Beside schools, there were institutions of higher education; but these were not necessarily existing in every district as schools were in every village. In Madras presidency, there were 1094 Agraharams with 5439 students from different castes. Teachers and students from economically weaker sections were taken care of by the society through charitable funding. The students were taught poetry, metaphysics, theology, Vedas, law, logic, astronomy, mathematics, ethics, medicine, etc. Then, there were Arabic, Persian institutions which also focused on Islamic theology, grammar, logic, astronomy, medicine, etc. The different tiers of institutions, Maktabs, Madrasas, libraries and Khanqahs imparted different standard of education. Maktab was the school, madrasa was the college and Khanqahs was the Sufi centre. The teachers were usually paid in cash and kind of which there exists a record of Malabar region.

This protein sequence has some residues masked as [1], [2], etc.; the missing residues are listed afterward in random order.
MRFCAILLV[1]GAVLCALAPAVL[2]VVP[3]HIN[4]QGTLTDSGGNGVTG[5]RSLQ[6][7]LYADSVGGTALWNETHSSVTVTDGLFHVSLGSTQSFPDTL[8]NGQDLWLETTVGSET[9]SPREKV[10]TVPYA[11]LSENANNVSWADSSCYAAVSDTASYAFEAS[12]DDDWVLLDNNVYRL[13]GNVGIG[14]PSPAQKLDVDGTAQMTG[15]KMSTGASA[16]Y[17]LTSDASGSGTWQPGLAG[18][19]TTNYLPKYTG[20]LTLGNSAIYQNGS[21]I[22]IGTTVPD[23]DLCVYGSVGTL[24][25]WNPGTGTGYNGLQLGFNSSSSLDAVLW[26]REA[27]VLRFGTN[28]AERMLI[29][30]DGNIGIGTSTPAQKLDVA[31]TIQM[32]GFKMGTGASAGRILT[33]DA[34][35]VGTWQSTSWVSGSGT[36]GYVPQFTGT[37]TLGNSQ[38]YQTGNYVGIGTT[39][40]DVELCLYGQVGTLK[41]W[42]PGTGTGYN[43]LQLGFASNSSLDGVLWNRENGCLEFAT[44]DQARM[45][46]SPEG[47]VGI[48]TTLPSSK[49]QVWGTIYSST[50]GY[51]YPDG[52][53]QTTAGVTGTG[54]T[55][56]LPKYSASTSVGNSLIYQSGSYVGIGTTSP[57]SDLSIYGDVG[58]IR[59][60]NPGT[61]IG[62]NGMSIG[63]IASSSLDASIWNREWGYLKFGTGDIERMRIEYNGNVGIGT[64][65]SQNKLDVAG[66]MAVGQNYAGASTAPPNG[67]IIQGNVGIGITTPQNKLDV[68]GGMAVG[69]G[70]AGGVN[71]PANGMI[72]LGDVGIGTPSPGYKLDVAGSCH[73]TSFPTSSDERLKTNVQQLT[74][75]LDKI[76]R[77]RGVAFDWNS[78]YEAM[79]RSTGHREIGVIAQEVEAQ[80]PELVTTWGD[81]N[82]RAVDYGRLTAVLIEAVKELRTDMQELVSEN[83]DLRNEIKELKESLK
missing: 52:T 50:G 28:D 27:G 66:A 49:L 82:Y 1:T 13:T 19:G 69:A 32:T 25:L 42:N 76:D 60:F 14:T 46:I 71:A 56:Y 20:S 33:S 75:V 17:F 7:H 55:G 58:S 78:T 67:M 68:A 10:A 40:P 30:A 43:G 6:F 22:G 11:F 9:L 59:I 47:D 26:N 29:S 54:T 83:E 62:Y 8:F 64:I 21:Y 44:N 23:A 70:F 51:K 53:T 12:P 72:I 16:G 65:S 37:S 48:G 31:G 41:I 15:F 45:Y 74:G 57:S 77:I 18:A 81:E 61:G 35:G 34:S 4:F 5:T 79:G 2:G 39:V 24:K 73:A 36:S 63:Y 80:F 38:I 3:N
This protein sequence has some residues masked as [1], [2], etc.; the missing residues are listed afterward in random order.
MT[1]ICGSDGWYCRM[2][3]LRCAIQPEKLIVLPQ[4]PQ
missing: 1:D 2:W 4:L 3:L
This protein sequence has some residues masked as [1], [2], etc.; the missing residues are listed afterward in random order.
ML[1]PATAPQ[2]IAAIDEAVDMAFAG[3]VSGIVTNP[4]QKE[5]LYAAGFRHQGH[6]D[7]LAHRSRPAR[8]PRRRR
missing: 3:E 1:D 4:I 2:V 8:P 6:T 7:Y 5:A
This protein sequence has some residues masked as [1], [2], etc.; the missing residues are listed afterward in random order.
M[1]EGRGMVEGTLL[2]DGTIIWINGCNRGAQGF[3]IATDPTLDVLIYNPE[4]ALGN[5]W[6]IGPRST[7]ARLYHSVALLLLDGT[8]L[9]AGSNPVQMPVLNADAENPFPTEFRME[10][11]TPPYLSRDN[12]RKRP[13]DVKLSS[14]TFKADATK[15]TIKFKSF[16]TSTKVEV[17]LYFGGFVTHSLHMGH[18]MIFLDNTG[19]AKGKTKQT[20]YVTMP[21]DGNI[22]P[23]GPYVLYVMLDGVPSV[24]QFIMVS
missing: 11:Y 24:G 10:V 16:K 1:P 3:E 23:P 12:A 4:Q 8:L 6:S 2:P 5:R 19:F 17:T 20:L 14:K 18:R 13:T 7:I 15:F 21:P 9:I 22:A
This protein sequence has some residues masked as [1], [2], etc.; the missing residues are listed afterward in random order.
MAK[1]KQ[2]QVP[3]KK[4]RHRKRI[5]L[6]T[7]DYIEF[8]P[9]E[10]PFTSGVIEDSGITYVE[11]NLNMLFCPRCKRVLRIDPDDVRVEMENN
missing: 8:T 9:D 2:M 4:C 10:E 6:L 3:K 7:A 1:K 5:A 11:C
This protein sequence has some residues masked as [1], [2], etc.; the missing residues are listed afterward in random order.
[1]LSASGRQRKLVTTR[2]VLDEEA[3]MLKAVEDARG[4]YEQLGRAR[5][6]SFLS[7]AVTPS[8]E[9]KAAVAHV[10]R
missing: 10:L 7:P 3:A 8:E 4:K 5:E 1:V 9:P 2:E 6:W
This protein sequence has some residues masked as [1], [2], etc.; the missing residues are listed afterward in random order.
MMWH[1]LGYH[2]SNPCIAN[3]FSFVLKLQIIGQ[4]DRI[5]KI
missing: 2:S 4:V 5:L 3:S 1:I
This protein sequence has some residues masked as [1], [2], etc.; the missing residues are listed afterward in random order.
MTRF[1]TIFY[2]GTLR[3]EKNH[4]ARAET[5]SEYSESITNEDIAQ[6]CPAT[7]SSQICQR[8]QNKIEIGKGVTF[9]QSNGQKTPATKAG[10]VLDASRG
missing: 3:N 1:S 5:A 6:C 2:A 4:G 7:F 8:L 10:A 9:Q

Another remarkable feature of the pre-colonial education was that it was highly inclusive. Hard data from the areas where these were collected unmistakably state that both teachers and the taught belonged to various castes and notably even from the scheduled castes, as they came to be categorised later on. Contrary to even the widely held perception that only the upper caste Hindus and the ruling elite of Muslims received education during pre-British times, the actual scenario is quite different, at least among the Hindus in the districts of the Madras Presidency and that more significantly in the Tamil speaking areas and also from the two districts of Bihar. It was the groups termed 'Soodras', which is mostly spelt as Shudras, and the castes considered below the Shudras predominated in the thousands of traditional schools surviving by that time. The reports of the collectors of the Madras Presidency (from Ganjam in the north to Tinnevelly in the south, and Malabar in the west) on the indigenous education based on the surveys carried out during 1822-25 clearly refutes the widely held assumption of the traditional education being a preserve of the high castes. The Presidency of Madras being predominantly Hindu, i.e. the Hindus constituting 95 percent of its total population, the breakup of the students receiving education is quite revealing. In the Tamil-speaking areas students from the twice-born castes ranged from 13% in South Arcot to some 23% in Madras. Muslims constituted less than 3% in South Arcot and Chingleput and on the higher side 10% in Salem. The Shudras and other castes below these castes together constituted about 70% in Salem and Tinnevelly at the lower end and their numbers went up to over 84% in South Arcot. In Malayalam-speaking Malabar, the proportion of the twice-born was below 20% of the total. As Malabar had a larger Muslim population, the Muslim school students made up nearly 27% of the total. And in this area too; the Shudras and the other castes were in far greater numbers as they accounted for some 54% of the total school going students. It was only in the Telugu-speaking districts that among the school goers the twice born students had greater numbers. The Brahmans students were in the range of 24% in Cuddapah to 46% in Vizagapatam. The Vysees, or Vaishyas constituted 10.5% of the students in Vizagapatam and the percentage went up to 29% in Cuddapah. Muslims students made for the 1% of the students in Vizagapatam for the highest to 8% in Nellore. The Shurdras and other castes still had the substantial numbers in the range of 35% in Guntoor to over 41% in Cuddapah and Vizagapatam. However the number of girls in the schools was negligible. Except the district of Malabar and the Jeypoor division of Vizagapatam district, where girls joined the school in good numbers, the girls from the Brahman, Kshatriya, and Vaishaya castes were practically non-existent in schools. The Hindu girls who went to schools were from the Shudra and other castes. Some Muslim girls also attended the school. The above records reflect about the indigenous education and clearly demonstrate that the Indian people valued education. Every village had a school, secondly, there were no exclusionary practices. Thirdly, quality and cost-effective education was provided which was imparted to all the sections of society cutting across castes, gender and creeds. The pre-colonial education was as good as or even better than the education in European countries including England. Specially, the Indian pedagogy, described as the Monitorial System, was adopted in England and elsewhere that brought great improvement in education there. Fourthly, girls attended the schools in India or got their education at homes. Fifthly, the education and the other social works were largely financed by the revenues generated through dedicated sources and the rulers too made generous endowments to the institutions and men of learning.